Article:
Feature Publication Archive
Cover of the June 2023 issue of the Bulletin of the American Meteorological Society. Synopsis of the article appears in this issue under the title “Ambushed in Paradise: La Niña Brought Deadly Drought to a Tropical Eden”. Cover art by Sarah Battle (NOAA/PMEL).
McPhaden, M.J. and C. Karamperidou, 2022: La Niña Came to Eden. Bulletin of the American Meteorological Society, 103(12), E2862-E2877. https://doi.org/10.1175/BAMS-D-21-0343.1
In July 1929, Dr Friedrich Ritter and Dore Strauch left their spouses and the turmoil of post–World War I Germany for the remote, uninhabited, and rugged volcanic island of Floreana in the Galapagos archipelago. Their dream was to live self-sufficiently in an idyllic tropical setting unspoiled by civilization. Wealthy yachters stopping at Floreana in the early 1930s reported on the couple’s pioneering enterprise to the outside world. The news created a sensation that subsequently attracted other settlers, including a mysterious Viennese faux baroness who quickly sowed discord on the island. Not all the participants in this drama survived though. A prolonged drought gripped the island from 1933 to 1935 leading to food shortages that ultimately claimed the life of Dr. Ritter, a... more »
This graph shows the wind stress, heat flux, and evaporation/precipitation measured at the 15°N, 90°E RAMA mooring during the passage of cyclone Titli between September - October, 2018. The wind stress magnitude measured at the mooring increased from nearly zero to about 0.35 N m−2 and wind speed increased by 12 m s−1 in 4 days as the cyclone passed about 200 km to the southwest of the mooring on 9 October 2018 (part a). Click on image to enlarge and see the full graph.
Jarugula, S. L., & McPhaden, M. J. (2022). Ocean mixed layer response to two post-monsoon cyclones in the Bay of Bengal in 2018. Journal of Geophysical Research: Oceans, 127, e2022JC018874 https://doi.org/10.1029/2022JC018874
The Bay of Bengal (BoB) is characterized by a shallow (∼10–20 m deep) fresh layer associated with 40–60 m deep warm near-surface layer during the post-monsoon season (October–November). We use hourly observations from a moored buoy at 15°N, 90°E along with satellite and ocean analysis data sets to understand the evolution of the near-surface layer during the passage of two category-3 cyclonic storms: Cyclone Titli (7–11 October 2018) and cyclone Gaja (10–15 November 2018). The mooring was ∼200 km away to the right of the two cyclone tracks. A 15 day (22 September–7 October) break in the Indian summer monsoon resulted in clear skies, calm winds, and sea surface temperature warming (SST) by... more »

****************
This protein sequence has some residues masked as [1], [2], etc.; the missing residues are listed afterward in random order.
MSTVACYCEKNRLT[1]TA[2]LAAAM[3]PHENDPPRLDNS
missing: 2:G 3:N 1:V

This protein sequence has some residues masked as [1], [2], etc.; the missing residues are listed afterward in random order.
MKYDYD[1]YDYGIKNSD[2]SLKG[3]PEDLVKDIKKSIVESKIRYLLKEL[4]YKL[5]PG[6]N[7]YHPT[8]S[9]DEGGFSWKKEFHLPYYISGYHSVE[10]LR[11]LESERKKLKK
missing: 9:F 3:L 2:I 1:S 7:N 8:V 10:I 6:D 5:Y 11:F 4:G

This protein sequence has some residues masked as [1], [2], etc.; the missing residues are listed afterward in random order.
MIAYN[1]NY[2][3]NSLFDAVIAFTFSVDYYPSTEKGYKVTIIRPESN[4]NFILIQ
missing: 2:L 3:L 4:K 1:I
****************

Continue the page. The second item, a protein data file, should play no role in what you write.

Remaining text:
Key developments in understanding El Niño–Southern Oscillation response to anthropogenic greenhouse gas forcing.
Cai, W., A. Santoso, M. Collins, B. Dewitte, C. Karamperidou, J.-S. Kug, M. Lengaigne, M.J. McPhaden, M.F. Stuecker, A.S. Taschetto, A. Timmermann, L. Wu, S.-W. Yeh, G. Wang, B. Ng, F. Jia, Y. Yang, J. Ying, X.-T. Zheng, T. Bayr, J.R. Brown, A. Capotondi, K.M. Cobb, B. Gan, T. Geng, Y.-G. Ham, F.-F. Jin, H.-S. Jo, X. Li, X. Lin, S. McGregor, J.-H. Park, K. Stein, K. Yang, L. Zhang, and W. Zhong (2021): Changing El Niño-Southern Oscillation in a warming climate. Nature Rev. Earth Environ., doi: 10.1038/s43017-021-00199-z.
El Niño-Southern Oscillation (ENSO), which originates in the tropical Pacific ocean through feedbacks between the ocean and the atmosphere, has highly consequential global impacts that motivate the need to better understand its responses to anthropogenic warming. This review article is in part a condensation of highlights from the recent AGU book published in November 2020 entitled "El Niño Southern Oscillation in a Changing Climate”. The article synthesizes advances in observed and projected changes of multiple aspects of ENSO, including the processes behind such changes. As in previous syntheses, it describes an inter-model consensus for increased future... more »
Satellite sea surface temperature departure for October 2015 over the Pacific. Orange-red colors indicate above normal temperatures, indicative of an El Niño condition. The 2015-16 El Niño was the first extreme El Niño of the 21st century and among the three strongest El Niños on record. Credit: NOAA National Environmental Satellite, Data, and Information Service (NESDIS)
El Niño Southern Oscillation in a Changing Climate, 2020. American Geophysical Union, M. J. McPhaden, A. Santoso, W. Cai (Editors). Washington DC, 528pp. Published online 2 November 2020. https://doi.org/10.1002/9781119548164.ch21
The El Niño Southern Oscillation (ENSO) in the Pacific Ocean has major worldwide social and economic consequences through its global scale effects on atmospheric and oceanic circulation,
marine and terrestrial ecosystems, and other natural systems. Ongoing climate change is projected to significantly alter ENSO’s dynamics and impacts.
El Niño Southern Oscillation in a Changing Climate presents the latest theories, models, and observations, and explores the challenges of forecasting ENSO as the climate continues to
Volume highlights include:
- Historical background on ENSO and its societal consequences
- Review of key El Niño (ENSO warm phase) and La Niña (ENSO cold phase) characteristics
- ... more »